I will not diagnose, but it certainly sounds like plantar fascitis, or inflammation of the plantaris. This is likely due to over use. You can also try a tennis ball in the same fashion as the water bottle, and try pulling a towel with your toes until it's past the toes. To heal microtrauma from over-use, you have to let the plantaris rest. Because you ...


2

I think what you're really asking is how to prevent your ankle to roll outwards (or known as inverting) causing a increased amount of weight to go onto the lateral (outside) of the foot, no? A good exercise for that is to take a wobble board of some sort with the foot placed in the middle and roll it in a circle and move in different directions. To finally ...


2

I have had Plantar Fasciitis and it certainly is hard to resolve. I have also been bald for more than 30 years and I am embrace the fact that I don't have to do my hair in the morning. EVER! (Be bald and be proud ;) There are a number of exercises that you can do to help. Perhaps there are to many to list here but these have helped me. 1) Towel scrunches - ...


2

I experienced the same problem and I might have figured out the answer: The heat is caused by friction. This friction is produced because your feet can move within your shoe...so my suggestion is get some thicker, breathable socks.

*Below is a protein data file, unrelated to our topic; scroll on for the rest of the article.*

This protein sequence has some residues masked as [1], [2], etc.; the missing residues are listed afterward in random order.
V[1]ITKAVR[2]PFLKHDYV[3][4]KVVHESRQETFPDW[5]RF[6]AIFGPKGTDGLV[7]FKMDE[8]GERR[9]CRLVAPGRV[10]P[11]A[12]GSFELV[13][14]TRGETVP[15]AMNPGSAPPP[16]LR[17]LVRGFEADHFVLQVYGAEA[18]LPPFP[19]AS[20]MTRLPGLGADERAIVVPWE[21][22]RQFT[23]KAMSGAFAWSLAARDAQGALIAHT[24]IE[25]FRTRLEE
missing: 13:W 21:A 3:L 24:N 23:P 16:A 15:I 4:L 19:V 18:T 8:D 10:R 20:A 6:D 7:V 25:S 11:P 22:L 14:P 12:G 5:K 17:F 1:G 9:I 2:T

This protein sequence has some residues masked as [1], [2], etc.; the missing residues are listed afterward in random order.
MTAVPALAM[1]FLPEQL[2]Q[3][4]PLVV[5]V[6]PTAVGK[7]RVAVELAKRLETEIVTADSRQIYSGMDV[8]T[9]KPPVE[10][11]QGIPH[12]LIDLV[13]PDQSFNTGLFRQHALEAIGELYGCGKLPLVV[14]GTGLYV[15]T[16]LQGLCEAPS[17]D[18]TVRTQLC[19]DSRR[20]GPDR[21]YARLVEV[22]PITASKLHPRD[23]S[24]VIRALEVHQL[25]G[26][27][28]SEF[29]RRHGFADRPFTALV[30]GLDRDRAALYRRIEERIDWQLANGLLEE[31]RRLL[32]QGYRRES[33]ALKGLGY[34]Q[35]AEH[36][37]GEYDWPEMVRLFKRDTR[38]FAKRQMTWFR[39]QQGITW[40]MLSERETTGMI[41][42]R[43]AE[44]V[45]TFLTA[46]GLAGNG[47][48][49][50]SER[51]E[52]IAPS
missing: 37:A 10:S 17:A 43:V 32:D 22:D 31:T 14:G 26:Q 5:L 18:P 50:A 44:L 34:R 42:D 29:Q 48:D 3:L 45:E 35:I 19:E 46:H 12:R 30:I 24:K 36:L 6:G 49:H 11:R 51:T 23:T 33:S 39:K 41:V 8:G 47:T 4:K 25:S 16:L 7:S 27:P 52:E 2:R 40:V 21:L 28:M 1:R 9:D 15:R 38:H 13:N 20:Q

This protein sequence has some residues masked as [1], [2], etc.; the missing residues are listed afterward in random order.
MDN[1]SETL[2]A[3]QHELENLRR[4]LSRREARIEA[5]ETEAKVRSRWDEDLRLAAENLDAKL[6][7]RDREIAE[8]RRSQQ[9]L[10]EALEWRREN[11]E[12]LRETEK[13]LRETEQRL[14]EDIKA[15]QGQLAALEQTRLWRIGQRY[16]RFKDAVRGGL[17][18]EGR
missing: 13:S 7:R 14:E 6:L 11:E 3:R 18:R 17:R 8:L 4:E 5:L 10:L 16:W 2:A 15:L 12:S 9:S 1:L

2

I'd check out thinner merino wool socks or a synthetic sock specific to 'cooling.' Merino wool and specific synthetics pull sweat from the feet and help keep them cooler. Generally speaking. For example the Smartwool PhD Run (Ultra) Lights or Wigwam Ultra Cools. Even more specifically I'd look for thin double layer socks, which sounds thicker true. But, two ...


1

Based on your age, the fact the pain is bilateral (both legs) and the long duration required to trigger symptoms, it sounds like it’s a combination of factors (obviously I can't give you an official diagnosis): Blood pooling, contributing to venous insufficiency. Minimal lower extremity movement that aids venous return to your heart especially against ...